Solar geoengineering is no substitute for cutting emissions, but could nevertheless help reduce the atmospheric carbon burden. In the extreme, if solar geoengineering were used to hold radiative forcing constant under RCP8.5, the carbon burden may be reduced by ~100 GTC, equivalent to 12–26% of twenty-first-century emissions at a cost of under US$0.5 per tCO2.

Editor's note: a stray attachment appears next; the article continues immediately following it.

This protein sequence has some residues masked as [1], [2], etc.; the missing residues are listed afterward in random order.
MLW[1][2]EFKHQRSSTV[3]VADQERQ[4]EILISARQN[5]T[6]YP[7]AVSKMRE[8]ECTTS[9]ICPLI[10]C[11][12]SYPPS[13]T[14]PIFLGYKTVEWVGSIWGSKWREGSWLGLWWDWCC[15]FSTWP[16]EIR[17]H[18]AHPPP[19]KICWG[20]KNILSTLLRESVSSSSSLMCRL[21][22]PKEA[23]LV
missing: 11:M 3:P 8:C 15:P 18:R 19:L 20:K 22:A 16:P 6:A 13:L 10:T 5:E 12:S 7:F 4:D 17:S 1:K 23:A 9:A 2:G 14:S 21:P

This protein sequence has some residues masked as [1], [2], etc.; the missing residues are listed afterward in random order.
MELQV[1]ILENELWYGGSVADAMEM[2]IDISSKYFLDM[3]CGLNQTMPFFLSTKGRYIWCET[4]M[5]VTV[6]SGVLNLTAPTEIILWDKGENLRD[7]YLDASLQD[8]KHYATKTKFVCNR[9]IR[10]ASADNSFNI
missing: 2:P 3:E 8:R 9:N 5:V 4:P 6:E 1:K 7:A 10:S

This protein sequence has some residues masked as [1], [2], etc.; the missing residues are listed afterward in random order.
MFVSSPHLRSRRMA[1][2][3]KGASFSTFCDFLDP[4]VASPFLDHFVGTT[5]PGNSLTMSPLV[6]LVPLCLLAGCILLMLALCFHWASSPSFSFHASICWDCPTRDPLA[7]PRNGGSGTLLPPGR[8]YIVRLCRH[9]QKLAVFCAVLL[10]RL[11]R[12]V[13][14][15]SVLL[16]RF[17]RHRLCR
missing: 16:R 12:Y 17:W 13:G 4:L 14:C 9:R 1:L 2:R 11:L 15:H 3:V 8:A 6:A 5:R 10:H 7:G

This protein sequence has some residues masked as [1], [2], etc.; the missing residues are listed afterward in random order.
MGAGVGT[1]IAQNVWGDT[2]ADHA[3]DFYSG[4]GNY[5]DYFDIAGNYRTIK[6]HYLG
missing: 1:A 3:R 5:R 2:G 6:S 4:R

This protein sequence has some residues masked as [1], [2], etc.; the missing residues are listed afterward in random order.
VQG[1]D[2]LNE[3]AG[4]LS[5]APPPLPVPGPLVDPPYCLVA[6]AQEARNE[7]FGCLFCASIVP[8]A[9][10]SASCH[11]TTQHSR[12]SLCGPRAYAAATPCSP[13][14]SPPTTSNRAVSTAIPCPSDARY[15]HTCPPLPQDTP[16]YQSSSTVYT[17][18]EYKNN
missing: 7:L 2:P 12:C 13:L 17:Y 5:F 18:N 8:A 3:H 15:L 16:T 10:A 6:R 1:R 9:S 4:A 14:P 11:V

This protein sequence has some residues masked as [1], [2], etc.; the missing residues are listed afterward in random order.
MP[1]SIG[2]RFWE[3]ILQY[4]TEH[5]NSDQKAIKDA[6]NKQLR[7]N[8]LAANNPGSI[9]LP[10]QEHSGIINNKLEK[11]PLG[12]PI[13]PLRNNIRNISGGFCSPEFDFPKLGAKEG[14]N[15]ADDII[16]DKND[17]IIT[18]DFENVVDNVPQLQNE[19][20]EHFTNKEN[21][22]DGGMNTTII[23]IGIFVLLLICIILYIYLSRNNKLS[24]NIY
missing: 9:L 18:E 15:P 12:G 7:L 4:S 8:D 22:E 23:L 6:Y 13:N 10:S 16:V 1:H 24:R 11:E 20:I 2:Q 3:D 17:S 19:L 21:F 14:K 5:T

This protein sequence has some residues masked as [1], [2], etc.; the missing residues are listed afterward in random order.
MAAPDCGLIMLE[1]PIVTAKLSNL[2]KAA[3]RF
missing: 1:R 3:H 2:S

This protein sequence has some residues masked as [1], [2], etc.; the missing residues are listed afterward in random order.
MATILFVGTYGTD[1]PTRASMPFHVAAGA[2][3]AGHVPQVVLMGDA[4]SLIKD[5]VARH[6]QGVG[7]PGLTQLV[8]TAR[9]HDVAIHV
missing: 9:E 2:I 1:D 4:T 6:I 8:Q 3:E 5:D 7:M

Despite a growing literature on the climate response to solar geoengineering—proposals to cool the planet by increasing the planetary albedo—there has been little published on the impacts of solar geoengineering on natural and human systems such as agriculture, health, water resources, and ecosystems. An understanding of the impacts of diﬀerent scenarios of solar geoengineering deployment will be crucial for informing decisions on whether and how to deploy it. Here we review the current stateof knowledge about impacts of a solar-geoengineered climate and identify the major research gaps. We suggest that a thorough assessment of the climate impacts of a range of scenarios of solar geoengineering deployment is needed and can be built upon existing frameworks. However, solar geoengineering poses a novel challenge for climate impacts research as the manner of deployment could be tailored to pursue diﬀerent objectives making possible a wide range of climate outcomes. We present a number of ideas for approaches to extend the survey of climate impacts beyond standard scenarios of solargeoengineering deployment to address this challenge. Reducing the impacts of climate change is the fundamental motivator for emissions reductions and for considering whether and how to deploy solargeoengineering. This means that the active engagement of the climate impacts research community will be important for improving the overall understanding of the opportunities, challenges, and risks presented by solar geoengineering.